Situated directly across the street from the Basilica, the Enoch Pratt Free Library is one of the oldest free public library systems in the United States. In January of 1882, Mr. Enoch Pratt offered a gift to the Mayor and City Council of Baltimore of a Central library, four branch libraries, and an endowment of $833,333.33. “My library,” said Mr. Pratt, “shall be for all, rich and poor without distinction of race or color, who, when properly accredited, can take out the books if they will handle them carefully and return them.” This central library, which opened in 1886, was located on Mulberry Street. The Cathedral Street building opened in 1933. The Pratt’s Mission: To provide equal access to information and services that support, empower, and enrich all who pursue knowledge, education, cultural enrichment, and lifelong learning.

Peabody Institute and George Peabody Library
1 East Mt. Vernon Place | Phone: 410-659-8100

The Peabody Institute was America’s first music academy, and founded in 1857 by George Peabody, who is considered by many to be America’s first philanthropist. As part of one of the nation’s leading universities, Johns Hopkins, the Peabody Institute trains musicians and dancers of every level, from small children to seasoned professionals, and dedicated amateurs to winners of international awards. Each year, Peabody stages more than 150 major concerts and performances, ranging from classical to contemporary to jazz, many of them free. As a testament to the vision of Mr. Peabody, the Institute will celebrate its 150th Anniversary in 2007. The George Peabody Library is a remarkable research library housed in an outstanding building that is a showcase of 19th Century architecture. Dating from the founding of the Peabody Institute, over 300,000 volumes are housed, largely from the 18th and 19th centuries.

Baltimore School for the Arts
712 Cathedral Street | Phone: 410-396-1185

The BSA is a national leader in preparing high school students for careers in the arts. BSA provides qualified students with intensive training in one of four disciplines: the visual arts, music, theatre, or dance. A further mission of the school is to serve as an arts resource to the Baltimore community by offering performances, educational workshops, and extensive after-school training in the arts to Baltimore.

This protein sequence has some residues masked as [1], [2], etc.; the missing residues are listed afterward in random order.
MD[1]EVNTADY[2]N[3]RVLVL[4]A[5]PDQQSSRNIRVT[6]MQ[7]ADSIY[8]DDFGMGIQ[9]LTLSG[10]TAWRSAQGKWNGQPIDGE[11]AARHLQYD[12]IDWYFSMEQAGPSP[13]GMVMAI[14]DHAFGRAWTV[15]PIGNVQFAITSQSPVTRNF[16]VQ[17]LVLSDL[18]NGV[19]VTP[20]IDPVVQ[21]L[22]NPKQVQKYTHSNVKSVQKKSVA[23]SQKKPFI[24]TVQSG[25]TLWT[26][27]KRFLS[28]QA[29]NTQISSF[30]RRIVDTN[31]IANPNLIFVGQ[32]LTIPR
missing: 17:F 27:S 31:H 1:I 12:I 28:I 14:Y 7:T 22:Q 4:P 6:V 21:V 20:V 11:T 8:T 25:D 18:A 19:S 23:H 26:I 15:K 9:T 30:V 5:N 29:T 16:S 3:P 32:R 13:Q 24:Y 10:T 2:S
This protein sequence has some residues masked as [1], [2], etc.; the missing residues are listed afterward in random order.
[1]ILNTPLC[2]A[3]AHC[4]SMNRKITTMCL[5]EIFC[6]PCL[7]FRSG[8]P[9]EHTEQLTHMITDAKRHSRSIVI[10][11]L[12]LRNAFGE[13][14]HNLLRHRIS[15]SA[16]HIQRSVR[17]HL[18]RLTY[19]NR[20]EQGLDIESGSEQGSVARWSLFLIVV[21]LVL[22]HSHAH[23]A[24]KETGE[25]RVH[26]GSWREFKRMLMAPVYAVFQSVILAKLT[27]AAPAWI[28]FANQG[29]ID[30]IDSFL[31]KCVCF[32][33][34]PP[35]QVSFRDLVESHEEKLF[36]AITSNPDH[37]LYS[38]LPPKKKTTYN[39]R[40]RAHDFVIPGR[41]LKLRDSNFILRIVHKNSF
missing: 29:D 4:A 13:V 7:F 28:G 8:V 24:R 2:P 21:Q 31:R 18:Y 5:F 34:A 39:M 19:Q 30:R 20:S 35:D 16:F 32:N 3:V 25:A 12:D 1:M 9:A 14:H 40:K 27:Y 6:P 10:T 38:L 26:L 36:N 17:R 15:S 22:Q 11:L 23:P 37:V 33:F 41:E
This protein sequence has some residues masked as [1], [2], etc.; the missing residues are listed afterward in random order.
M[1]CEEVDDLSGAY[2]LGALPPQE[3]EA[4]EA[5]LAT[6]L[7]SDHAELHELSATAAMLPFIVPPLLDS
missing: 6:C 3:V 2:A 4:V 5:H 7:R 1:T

700 North Calvert Street | Phone: 410-332-0033

Baltimore’s leading professional producing theater company for over forty years, is considered a pioneer in America’s regional theater movement. Smart, bold interpretations of both classic and contemporary plays, combined with exceptional production values, have earned a reputation for both innovation and excellence as well as the following of a loyal audience. Artistry – in service both to artists and the audience – is Centerstage’s top priority.

The Eubie Blake National Jazz Institute and Cultural Center
847 North Howard Street | Phone: 410-225-3130

This unique site promotes the unique history and continuing legacy of African-American Art and culture in the City of Baltimore. Through exhibitions, programming, and educational activities, low and moderate-income residents have the opportunity to participate in the arts and culture. A special focus is made on extending the work of the Institute to encourage young people to participate and learn the discipline of the arts.

The Garrett Jacobs Mansion and Engineers’ Club
11 West Mt. Vernon Place | Phone: 410-539-6914

Located on West Mt. Vernon Place, the Mansion is a jewel in the crown of Baltimore’s most distinctive historic homes. A unique example of a building that combines the work of two of America’s most distinguished and influential architects: Stanford White and John Russell Pope, the mansion epitomizes nineteenth century Golden Age elegance and grandeur.

The Maryland Humanities Council
108 West Centre Street  | Phone: 410-685-0095

The MD Humanities Council is a non-profit educational organization that stimulates and promotes informed dialogue and civic engagement on issues critical to Marylanders. The Council encourages public dialogue that interprets the human experience, promotes cross-cultural understanding, explores human values, strengthens our community, and connects us to the wider world. The public humanities programs, both staff-initiated and grant-supported, help provide a bridge between the academic community and the general public.

Sotto Sopra
405 North Charles Street  | Phone: 410-625-0534
Eclectic Northern Italian cuisine with Mediterranean flair, located in the heart of Mount Vernon. Call ahead to arrange for pre-fixe menu for large groups.
$$$-$$$$, kids ok, large groups OK.
Hours: Lunch, Monday – Saturday: 11am-2:30pm. Dinner, Sunday: 5pm-9pm; Monday: 5:30pm-9:30pm; Tuesday – Thursday: 5:30pm-10:30pm; Friday and Saturday: 5:30pm-11:30pm.

Ban Thai
340 North Charles Street | Phone: 410-727-7971
Rated ‘Excellent’ by Zagat’s, and a perennial ‘Best of Baltimore’, Ban Thai serves delicious Thai cuisine at moderate prices.
$-$$, kids ok, can accommodate groups up to 100 persons with a reservation.
Hours: Monday – Saturday: 11am-10pm.

Mick O’Shea’s Restaurant and Bar
328 North Charles Street | Phone: 410-539-7504
Mick O’Shea’s is an American-Irish neighborhood pub.  We serve traditional Irish fare, like Shepherd’s Pie and corned beef and cabbage; and other favorites, such as juicy burgers and shrimp salad.
$-$$, kids ok, can accommodate groups up to 100 persons with a reservation.
Hours: Kitchen, Monday – Sunday: 11:30am-12am. Bar, Monday – Sunday: 11:30am-2am.

336 North Charles Street | Phone: 410-501-4000
Baltimore’s Premier Pizza Bar offering Eat-in, Carry-Out and Delivery with locations in Federal Hill, Mount Vernon and Canton!
Hours: Monday-Sunday:11:00 am – 11:30 pm